Les Demoiselles d'Avignon by Picasso (article) | Khan Academy
With a blockbuster show about the Matisse-Picasso relationship they could * learn—*paintings which in each case addressed issues that. The retrospective exhibition forced the young Picasso, Matisse, and many other . later, Picasso has begun to try to dissolve the figure/ground relationship. Pablo Picasso and Henri Matisse by Nathan Gelgud, filling in backgrounds, relationships, gossip, and art history building to a portrait of.
It is an idyllic scene of reclining nudes, embracing lovers and carefree dancers.
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Nothing like it had ever been painted, even by Matisse. Picasso understood this at once and took it as a challenge. That is why, for example, Matisse is Matisse. It began as a tableau with a sailor surrounded by five prostitutes, all surprised by a student holding a skull entering stage right.
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It ended with just the women, their stares directed straight out at the viewer. As Picasso worked, he simplified, reducing the faces to crude masks, the bodies to fragmented fetishes, imbuing the canvas with a power both primitive and unimaginably new.
None of this came easily or quickly. As Picasso was struggling with his Demoiselles, he was jolted again by Matisse, who exhibited his shocking Blue Nude: Memory of Biskra below in Pach later gave this account: If he wants to make a design, let him make a design.
This is between the two. Then Picasso went to the dingy ethnographic museum in Paris, the Trocadero, with its collection of primitive artifacts. It smelled like a flea market, but it opened his eyes to the magic of masks and fetishes. All alone in that museum, surrounded by masks, Red Indian dolls, dummies covered with dust. It remains the most significant single twentieth-century painting.
The painter Georges Braque almost choked, Vollard recoiled, Leo Stein laughed and Picasso, frustrated and hurt, eventually took the canvas off its stretcher and put it aside without exhibiting it. Matisse wasted little time in painting an unflinching response—his Bathers with a Turtle.
Picasso is understanding it as decomposition, and Matisse is understanding it as composition. Both Picasso and Matisse had viewed a collection of Gauguin woodcuts inand his South Seas primitivism showed up in woodcuts they both made soon after. As French curator Baldassari comments, both Matisse and Picasso were looking at anything that would help them break with the past. They used images from erotic cinema meant for voyeurs, not painters.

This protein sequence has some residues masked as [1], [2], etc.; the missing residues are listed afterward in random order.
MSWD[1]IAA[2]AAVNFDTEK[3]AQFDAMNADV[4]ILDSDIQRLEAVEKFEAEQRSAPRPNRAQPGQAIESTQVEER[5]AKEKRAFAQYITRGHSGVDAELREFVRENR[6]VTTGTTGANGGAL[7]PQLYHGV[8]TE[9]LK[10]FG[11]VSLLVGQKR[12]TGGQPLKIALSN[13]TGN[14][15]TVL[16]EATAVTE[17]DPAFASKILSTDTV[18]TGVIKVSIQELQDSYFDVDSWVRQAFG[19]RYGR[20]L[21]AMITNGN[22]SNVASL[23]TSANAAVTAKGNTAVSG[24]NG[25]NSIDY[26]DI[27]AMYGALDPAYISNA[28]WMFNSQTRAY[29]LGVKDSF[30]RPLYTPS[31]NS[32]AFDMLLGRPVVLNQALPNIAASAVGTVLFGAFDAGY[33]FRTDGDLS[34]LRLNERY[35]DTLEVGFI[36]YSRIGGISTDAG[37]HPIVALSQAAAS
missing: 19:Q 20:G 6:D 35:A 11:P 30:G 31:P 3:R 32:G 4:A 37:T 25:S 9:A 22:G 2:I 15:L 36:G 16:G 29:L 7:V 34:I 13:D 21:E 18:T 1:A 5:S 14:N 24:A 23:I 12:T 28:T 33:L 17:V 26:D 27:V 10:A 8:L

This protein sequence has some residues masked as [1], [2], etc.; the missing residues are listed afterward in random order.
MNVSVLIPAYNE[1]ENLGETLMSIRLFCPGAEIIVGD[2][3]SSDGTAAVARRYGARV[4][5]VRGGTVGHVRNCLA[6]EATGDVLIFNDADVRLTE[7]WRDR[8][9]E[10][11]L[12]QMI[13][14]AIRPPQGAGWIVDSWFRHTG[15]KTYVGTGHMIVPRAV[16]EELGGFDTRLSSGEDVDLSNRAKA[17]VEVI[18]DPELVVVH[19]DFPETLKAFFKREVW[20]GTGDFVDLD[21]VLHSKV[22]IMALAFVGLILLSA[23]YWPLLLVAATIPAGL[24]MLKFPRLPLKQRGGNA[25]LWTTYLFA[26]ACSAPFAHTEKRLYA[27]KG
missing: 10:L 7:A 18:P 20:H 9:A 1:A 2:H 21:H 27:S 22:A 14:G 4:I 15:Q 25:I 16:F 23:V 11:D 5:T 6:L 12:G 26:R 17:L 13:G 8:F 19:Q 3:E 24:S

The question of line, of composition, was secondary, although the distortion, the perversion of line, was very important to them. It was a game with form, with figuration. The question at the moment was how to leave the past. It was the question of ugliness.
It was said that Picasso hung the Matisse in a room where his friends threw fake darts at it. Matisse was shocked by it then, but his portrait of Marguerite was an exact mirror of it.
The painting was a sort of joke, a tribute to Picasso. A short time before the exchange, Baldassari explains, Matisse had been attacked in the press for a still life of his own. Picasso plunged into Cubism with both feet, collaborating in the beginning with Braque.
Baldassari says that Picasso was sick that summer and Matisse visited him often. And right after this, he became involved in exploring Cubism in his own painting.
But even in opposition, as in these two portraits, the dialogue between the two artists was clear.
Picasso, Portrait of Gertrude Stein
Sometimes, however, it was more subtle. Matisse had done the sets and costumes for a Diaghilev ballet a few years before, which irked Picasso when he heard about it. A balcony with a big red flowerpot falling all over it! The visual analogies are obvious: The Three Dancers, like the Demoiselles, was a kind of exorcism.
Why did Picasso pick on Matisse? Who else is there to pick on? Why pick on Matisse? A little bit because he really is greater than anybody else anyway. I mean, who do you engage? And you know, when you engage somebody else in that way, it means that you need it too. You need that engagement. And clearly Picasso felt as if he himself had gone through a kind of eclectic and formless decade. And so, the two of them did need each other. Each of them thought that the other was a giant.
It makes you stronger. In some ways, Picasso was bored, and he wanted Matisse back in the ring, and he wanted to find a way to get the old man out of his den.
It would be much more interesting.
And the dialogue continued for the next twenty-five years… Rick Brettell: All these younger artists are barking up trees that they no longer have to bark up. The exhibition deals with the mature phase in the history of two artists whom we are taught to think of as opposites. And it makes us realize that though they are in many ways opposites, one feeds the other. I see Matisse and Picasso that way a lot. They each wanted to dominate the other. And nobody wanted to win. I see them as being archetypal rivals, sort of friendly rivals.
Chess is a very interesting metaphor for explaining the relationship between two artists like Matisse and Picasso.